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Prof. David Cumming - University of Glasgow


Integrated Circuits for Sensors

CMOS is at the heart of modern computing and communications technology. However, it is possible to think of the technology for making CMOS microelectronics as a material system with far more diverse possibilities. In this talk I will present results on the hybridisation of CMOS and nanotechnology for a range of sensor applications. These will include ion sensing for chemical and biological imaging and the all electronic next generation sequencing system. I will then explore the possibilities for hyperspectral and terahertz imaging based on the integration plasmonics and metatmaterial structures on CMOS.


Prof. David Cumming (B.Eng. Glasgow, Ph.D. Cambridge) is the Professor of Electronic Systems at Glasgow University where he is the Head of Electronics and Nanoscale Engineering in the School of Engineering. He runs the Microsystem Technology (MST) group with 20 researchers. His research into lab-in-a-pill led to the university spin-out, Mode Diagnostics. He worked for Ion Torrent Inc. that successfully commercialised his CMOS sensor technology for use in the personal genome machine. He is presently the Director of the Electronics Design Centre and the EPSRC KTA at Glasgow University.

In the past 10 years the MST Group has established a world-wide reputation for delivering integrated sensor systems and technologies for biomedical and imaging markets. The research has been funded by EU, EPSRC, SFC and UK industry. He is an FIET and SMIEEE and holds a Royal Society Wolfson Merit Award.

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Dr.Sani Nassif, Radyalis LLC, Austin, USA


The Post-Moore Life
Microelectronics has changed the world in incredible and wonderful ways. Smart devices are now taken for granted and permeate every aspect of our daily lives. But atoms are finite, and the glorious run we’ve had down Moore’s slope is ending. What is a new (or old) researcher in this area to do? This talk will explore this topic, framed in a world of increasingly sophisticated systems that largely hide the underlying implementation technology.

Sani received his Bachelors degree with Honors from the American University of Beirut in 1980, and his Masters and PhD degrees from Carnegie-Mellon University in 1981 and 1985 respectively. He then worked for ten years at Bell Laboratories in the general area of technology CAD, focusing on various aspects of design/technology coupling including device modeling, parameter extraction, worst case analysis, design optimization and circuit simulation. While at Bell Labs, working under Larry Nagel -the original author of Spice, he led a large team in the development of an in-house circuit simulator, named Celerity, which became the main circuit simulation tool at Bell Labs.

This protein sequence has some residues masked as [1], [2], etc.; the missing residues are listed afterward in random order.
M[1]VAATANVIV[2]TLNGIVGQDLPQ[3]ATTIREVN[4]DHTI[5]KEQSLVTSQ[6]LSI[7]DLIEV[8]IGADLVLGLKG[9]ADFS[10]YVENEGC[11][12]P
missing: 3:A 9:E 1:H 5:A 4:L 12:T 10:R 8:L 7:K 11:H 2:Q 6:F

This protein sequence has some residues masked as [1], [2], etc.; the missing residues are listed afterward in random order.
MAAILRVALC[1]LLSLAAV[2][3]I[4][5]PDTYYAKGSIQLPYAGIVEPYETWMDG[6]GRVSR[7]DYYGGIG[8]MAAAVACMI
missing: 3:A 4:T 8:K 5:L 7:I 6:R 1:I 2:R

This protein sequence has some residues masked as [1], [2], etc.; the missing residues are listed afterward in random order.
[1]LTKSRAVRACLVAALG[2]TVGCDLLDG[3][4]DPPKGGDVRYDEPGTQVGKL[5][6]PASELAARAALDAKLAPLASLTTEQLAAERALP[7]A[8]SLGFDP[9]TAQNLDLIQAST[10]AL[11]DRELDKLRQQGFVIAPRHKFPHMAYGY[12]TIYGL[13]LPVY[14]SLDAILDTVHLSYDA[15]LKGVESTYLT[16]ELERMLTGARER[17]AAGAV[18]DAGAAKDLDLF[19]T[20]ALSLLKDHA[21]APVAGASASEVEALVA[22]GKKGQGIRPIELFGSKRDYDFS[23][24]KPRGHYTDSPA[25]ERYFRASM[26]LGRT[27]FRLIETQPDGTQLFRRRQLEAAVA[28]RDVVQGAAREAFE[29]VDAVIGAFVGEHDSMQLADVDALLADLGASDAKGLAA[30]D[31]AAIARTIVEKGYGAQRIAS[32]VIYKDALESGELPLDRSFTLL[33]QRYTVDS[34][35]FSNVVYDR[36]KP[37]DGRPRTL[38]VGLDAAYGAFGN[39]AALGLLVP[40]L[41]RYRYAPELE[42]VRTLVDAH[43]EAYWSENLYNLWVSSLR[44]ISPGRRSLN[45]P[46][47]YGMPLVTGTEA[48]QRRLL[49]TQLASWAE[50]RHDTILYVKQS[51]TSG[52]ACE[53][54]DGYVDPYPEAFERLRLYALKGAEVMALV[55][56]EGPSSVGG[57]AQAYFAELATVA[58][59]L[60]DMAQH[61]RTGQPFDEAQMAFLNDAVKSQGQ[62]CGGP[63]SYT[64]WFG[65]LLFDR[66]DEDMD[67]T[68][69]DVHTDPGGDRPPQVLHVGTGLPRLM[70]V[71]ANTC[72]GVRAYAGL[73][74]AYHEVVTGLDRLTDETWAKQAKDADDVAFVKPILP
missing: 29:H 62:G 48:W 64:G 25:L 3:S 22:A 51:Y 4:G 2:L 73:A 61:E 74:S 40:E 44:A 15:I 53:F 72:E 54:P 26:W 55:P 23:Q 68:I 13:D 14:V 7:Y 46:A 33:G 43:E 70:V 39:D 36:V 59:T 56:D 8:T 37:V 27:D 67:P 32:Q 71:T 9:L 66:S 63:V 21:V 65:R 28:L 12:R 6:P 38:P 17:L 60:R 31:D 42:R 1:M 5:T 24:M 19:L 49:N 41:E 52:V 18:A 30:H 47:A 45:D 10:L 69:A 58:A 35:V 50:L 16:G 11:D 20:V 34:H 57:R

In January 1996, he joined the then newly formed IBM Austin Research Laboratory (ARL), which was founded with a specific focus on research for the support of computer systems. Sani currently manages the Silicon Analytics department at ARL , which is focused on applying analytics to the design/technology coupling area and includes activities in: model to hardware matching, simulation and modeling, statistical modeling, statistical technology characterization and similar areas. In January 2014 Sani founded Radyalis, a company focused on applying VLSI-EDA techniques to the field of Cancer Proton Radiation Therapy.

Sani has authored numerous conference and journal publications, and delivered many tutorials at top conferences. He has received four Best Paper awards, authored invited papers to ISSCC, IEDM, ISLPED, HOTCHIPS, and CICC, given invited talks at Texas A&M University, RICE University, UCSB, UC Berkeley and Kyoto University. He has given Keynote and Plenary presentations at Sasimi, ESSCIRC/DERC, BMAS, SISPAD, SEMICON, PATMOS and ICCV. He is an IEEE Fellow, a member of the ACM and AAAS, and has a total of 44 patents. Sani is a member of the IBM Academy of Technology.

Dr. Nassif is currently serving as the Vice-President for Conferences of the IEEE council on EDA, and was the General chair of the ICCAD conference in 2008. He has previously also served on the technical program committees of DAC, ICCAD, DATE and ISQED, and on the executive committee of ISPD. He has received the Penrose award (given to one outstanding graduate from the American University of Beirut), the Distinguished Member of Technical Staff award from Bell Labs, two Research Accomplishment Awards from IBM, and the Mahboob-Khan Outstanding Mentor awards from the SRC.

Picture of Prof Carrara

Prof. Sandro Carrara, EPFL, Switzerland


Remote Metabolism Monitoring in Animal Models and Humans

Integrated electrochemical Nano-Bio-Sensors [1] for diagnosis and/or treatment of patients with specific physiological conditions (e.g., heart, cardiovascular, cancer diseases) or convalescents is a key factor to provide better, more rationale, effective and ultimately low-cost health care also at home. The ultimate goal of improved health care on those subjects is the extension of the patients’ autonomy, the possibility for auto-monitoring, the improvement of their comfort levels and their integration into everyday life. Some systems for on-line monitoring are available in the market. They use wearable devices (accelerometers, heartbeat monitoring system, etc). However, all these systems do not measure the human metabolism at molecular level (metabolites). The only available real-time, implantable/wearable systems for metabolic control are limited to glucose monitoring and used only for diabetic patients. However, electrochemical sensors may address so many other molecules, which have crucial relevance in human metabolism in chronic patients. So far, there are no available integrated nano-bio-systems for multi-metabolites, real-time, remote monitoring of the human metabolism. Thus, the aim of this plenary talk is to present an innovative concept for multi-panel, highly integrated, fully implantable, remotely powered and real-time monitoring systems for human metabolism at molecular level. The considered metabolic molecules will be glucose, lactate, glutamate, ATP [2], and anticancer drugs as well as anti-inflammatory ones [3]. In case of drugs, the specificity of electrochemical sensors is improved at system level [4]. The proposed nanotechnology will be based on carbon nanotubes to improve the sensors performance [3, 5]. To pursue their detection, innovative VLSI solutions [6] are discussed including the system remote powering [7]. The new approach is obtained by integrating nano/bio/micro/CMOS/SW/RF systems in three devices: (i) a fully implantable sensors array for data acquisition; (ii) a on-skin intelligent-patch for remote powering and signal processing; (iii) a wearable station (a mobile phone) for data collection, elaboration and storage. The major presented breakthroughs are in the areas of: (i) nano-sensors; (ii) signal analysis; (iii) HW/Bio co-design; (iv) multi-panel metabolites detection; (v) fully implantable sensors; (vi) remote powering; (vi) minimally-invasive biomedical implants. System validation with in-vivo experiments on animal models is presented too [8] including packaging issues [9].